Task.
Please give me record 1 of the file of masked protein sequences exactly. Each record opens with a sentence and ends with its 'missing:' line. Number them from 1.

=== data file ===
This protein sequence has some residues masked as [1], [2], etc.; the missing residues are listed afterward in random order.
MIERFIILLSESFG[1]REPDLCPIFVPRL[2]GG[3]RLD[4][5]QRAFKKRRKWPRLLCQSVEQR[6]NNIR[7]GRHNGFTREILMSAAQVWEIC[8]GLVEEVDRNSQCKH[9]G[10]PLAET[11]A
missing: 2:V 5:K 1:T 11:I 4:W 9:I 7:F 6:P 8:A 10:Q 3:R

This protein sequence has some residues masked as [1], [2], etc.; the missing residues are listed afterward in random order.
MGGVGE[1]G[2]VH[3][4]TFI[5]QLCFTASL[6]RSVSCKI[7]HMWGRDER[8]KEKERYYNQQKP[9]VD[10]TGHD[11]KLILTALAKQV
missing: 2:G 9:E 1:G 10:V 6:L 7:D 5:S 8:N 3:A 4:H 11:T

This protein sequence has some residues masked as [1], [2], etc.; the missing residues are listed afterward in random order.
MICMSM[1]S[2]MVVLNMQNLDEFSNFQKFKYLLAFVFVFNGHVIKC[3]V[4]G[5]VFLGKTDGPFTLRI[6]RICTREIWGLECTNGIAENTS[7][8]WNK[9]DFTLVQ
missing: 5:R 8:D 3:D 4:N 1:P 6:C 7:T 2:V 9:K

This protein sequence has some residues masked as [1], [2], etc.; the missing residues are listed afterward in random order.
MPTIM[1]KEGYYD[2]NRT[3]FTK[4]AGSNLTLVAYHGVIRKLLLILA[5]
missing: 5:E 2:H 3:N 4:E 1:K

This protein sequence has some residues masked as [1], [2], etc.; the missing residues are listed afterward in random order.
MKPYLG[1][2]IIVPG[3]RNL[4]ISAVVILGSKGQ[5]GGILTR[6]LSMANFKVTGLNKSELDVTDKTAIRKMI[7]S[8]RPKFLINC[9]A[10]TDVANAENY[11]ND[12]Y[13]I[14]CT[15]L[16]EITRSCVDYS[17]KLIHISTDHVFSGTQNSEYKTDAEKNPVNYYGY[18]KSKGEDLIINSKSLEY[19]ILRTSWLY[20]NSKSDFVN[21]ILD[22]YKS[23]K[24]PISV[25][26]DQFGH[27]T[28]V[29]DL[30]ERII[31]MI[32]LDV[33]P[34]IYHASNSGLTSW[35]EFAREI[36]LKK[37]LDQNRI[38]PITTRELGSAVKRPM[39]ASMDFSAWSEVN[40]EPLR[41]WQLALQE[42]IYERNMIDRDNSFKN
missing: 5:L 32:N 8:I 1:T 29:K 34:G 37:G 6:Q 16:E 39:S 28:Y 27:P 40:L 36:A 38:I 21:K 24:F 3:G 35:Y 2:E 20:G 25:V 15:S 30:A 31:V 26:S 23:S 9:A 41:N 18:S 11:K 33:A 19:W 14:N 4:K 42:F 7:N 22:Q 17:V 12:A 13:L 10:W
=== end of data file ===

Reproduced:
This protein sequence has some residues masked as [1], [2], etc.; the missing residues are listed afterward in random order.
MIERFIILLSESFG[1]REPDLCPIFVPRL[2]GG[3]RLD[4][5]QRAFKKRRKWPRLLCQSVEQR[6]NNIR[7]GRHNGFTREILMSAAQVWEIC[8]GLVEEVDRNSQCKH[9]G[10]PLAET[11]A
missing: 2:V 5:K 1:T 11:I 4:W 9:I 7:F 6:P 8:A 10:Q 3:R